FIDE Grand Prix

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FIDE Grand Prix is a biennial series of chess tournaments, organized by FIDE and its commercial partner Agon. Each series consist of four or six chess tournaments, which form part of the qualification cycle for the World Chess Championship or Women's World Chess Championship.

History[edit]

The Grand Prix was first played in 2008. The initial Grand Prix saw Magnus Carlsen withdraw (along with Michael Adams) due to changed incentives toward the World Chess Championship.[1]

The first two Grand Prix consisted of six tournaments, but the 2014-2015 edition had only four. Often there were problems finding sponsors and many announced host cities were changed eventually (to date, 8 of the 16 locations have been changed). The 2014-15 edition was announced late, with only 4 events instead of 6, reduced the prizes per event by about 1/3, and had no money for overall placings (as in the earlier editions). . In 2014-2015, four top 10 players (Carlsen, Anand, Topalov and Aronian) didn't participate, with the small prize funds and organizational uncertainty being the usual reasons given.[2][3][4]

The winner of the men's Grand Prix (and sometimes lower finishers) gets entry to the Candidates Tournament. The winner of the women's cycle is directly qualified to a championship match. The women's edition has been dominated by Chinese GM Hou Yifan, who won all editions so far.

Men's competitions[edit]

Years Stops Total prize money Winner Runner-up Third place
2008–10 6 €1,272,000 Armenia Levon Aronian Azerbaijan Teimour Radjabov Russia Alexander Grischuk
2012–13 6 €1,440,000 Bulgaria Veselin Topalov Azerbaijan Shakhriyar Mamedyarov Italy Fabiano Caruana
2014–15 4 €480,000 Italy Fabiano Caruana United States Hikaru Nakamura Russia Dmitry Jakovenko

The intent for a Grand Prix in 2016-17 has been announced by FIDE/Agon, with the days already theoretically fixed to ensure scheduling consistency, but no further details have been revealed other than the existence of a bidding process being put forth to federations by September 15, 2015.[5] This is perhaps not unexpected, as the previous Grand Prix was only announced in August 2014 (including the reduction from 6 events to 4 events), with the two initial events moved to October 2014 from the original May 2014 and July 2014 calendar dates.[6] Agon's website lists the dates as May 11 to May 25 for the first Grand Prix leg, confirming the FIDE calendar. Most participants will be in top 25 of the world, and again the top two finishers will qualify for the next Candidates.[7] There is no conjunction for the successful challenger who emerges from the March 2016 Candidates tournament, so top players may be unwilling to commit to the Grand Prix before this event concludes. The succesful challenger would not only be busy preparing for the World Championship, but would also have no reason to compete in the Grand Prix, as qualification to the 2018 Candidates would already be warranted (at worst) from the title match.[8]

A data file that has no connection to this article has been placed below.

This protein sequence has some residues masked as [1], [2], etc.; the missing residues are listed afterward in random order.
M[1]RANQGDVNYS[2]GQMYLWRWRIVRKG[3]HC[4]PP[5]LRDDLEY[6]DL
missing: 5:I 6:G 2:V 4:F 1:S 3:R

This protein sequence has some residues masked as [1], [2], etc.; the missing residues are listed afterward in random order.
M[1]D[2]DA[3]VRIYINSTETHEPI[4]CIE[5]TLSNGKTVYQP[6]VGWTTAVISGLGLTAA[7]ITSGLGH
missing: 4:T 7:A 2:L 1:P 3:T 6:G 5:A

Women's competitions[edit]

In the first three editions the two rating favorites Hou Yifan and Koneru Humpy always shared the top two places in the overall standings.

Years Stops Total prize money Winner Runner-up Third place
2009–11 6 €300,000 China Hou Yifan India Koneru Humpy Georgia (country) Nana Dzagnidze
2011–12 6 €300,000 China Hou Yifan India Koneru Humpy Slovenia Anna Muzychuk
2013–14 6 €450,000 China Hou Yifan India Koneru Humpy China Ju Wenjun
2015–16 4 €330,000

See also[edit]

External links[edit]